Author Topic: My VP2 station  (Read 694 times)

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Offline KathyLauren

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My VP2 station
« on: October 18, 2021, 07:57:25 AM »
This is my new Vantage Pro 2 station (right), installed a few weeks ago.  It replaces a collection of 1-Wire instruments that gradually died one by one.  The mast is 14 feet tall.  The junction box at the bottom of the mast used to house connections and interface modules for the old 1-Wire wind instrument.  It now only houses a temperature sensor, which is not terribly useful, but which does make for some interesting monitoring.

The dome is my astrophotography observatory.  It houses an 8" telescope, and is fully automated for remote operation.

We live in heavy forest, and the trees make the location less than ideal for both weather monitoring or astrophotography.  The only clearing of any size is the septic system drain field, which is where the weather station and observatory are located.  The trees, of course, block the wind.  I estimate that the average wind out in the open would be about double what I measure.  It varies with direction.  My trees are taller to the east, so my wind speeds under-read most in that direction.

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Offline miraculon

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Re: My VP2 station
« Reply #1 on: October 18, 2021, 08:12:20 AM »
It looks like you did the best you could given the situation.

I also started with 1-Wire back around 1998 or so. I used "One Wire Weather" by Simon Melhuish to acquire the data from the 1-Wire sensors. It was cost-effective and worked well for years. My basic anemometer/wind set was sold by Dallas Semiconductor (later Maxim) to promote the sensors. I also had the rain gauge.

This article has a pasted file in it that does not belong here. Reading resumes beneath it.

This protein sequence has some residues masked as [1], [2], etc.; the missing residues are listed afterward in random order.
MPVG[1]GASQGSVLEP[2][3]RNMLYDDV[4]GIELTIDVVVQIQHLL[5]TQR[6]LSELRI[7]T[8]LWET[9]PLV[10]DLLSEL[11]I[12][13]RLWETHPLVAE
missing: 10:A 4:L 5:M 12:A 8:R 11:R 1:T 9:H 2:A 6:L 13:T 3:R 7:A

I have been running Davis VP2 for about 10 years now, with the addition of various sensors and a 2nd rain gauge.

Greg H.





Blitzortung Stations #706 and #1682
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Amateur Radio Callsign: KE8DAF

Offline rpegg

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Re: My VP2 station
« Reply #2 on: January 01, 2022, 06:00:06 PM »
Yes, the trees create real problems both for your observatory and for the weather station.   Had the same issue with a weather station sited high above my garage.   Even though it was on top of a mountain knoll, the sensor was closely surrounded by very tall oak and pine trees.   Over 2 years the highest wind ever recorded by my station was 30mph even though the forecast was often for 65mph gusts.   This month I moved the station to a large clearing on the next ridge.   The very next day I recorded 35mph winds, which was forecast, while only 15mph at the house.

I had just cleared a very large area of encroaching trees around my 10ft dome observatory to improve the night sky horizons.   Then I realized it was also a good site to relocate the weather station.    We have at least two of the same hobbies.

 

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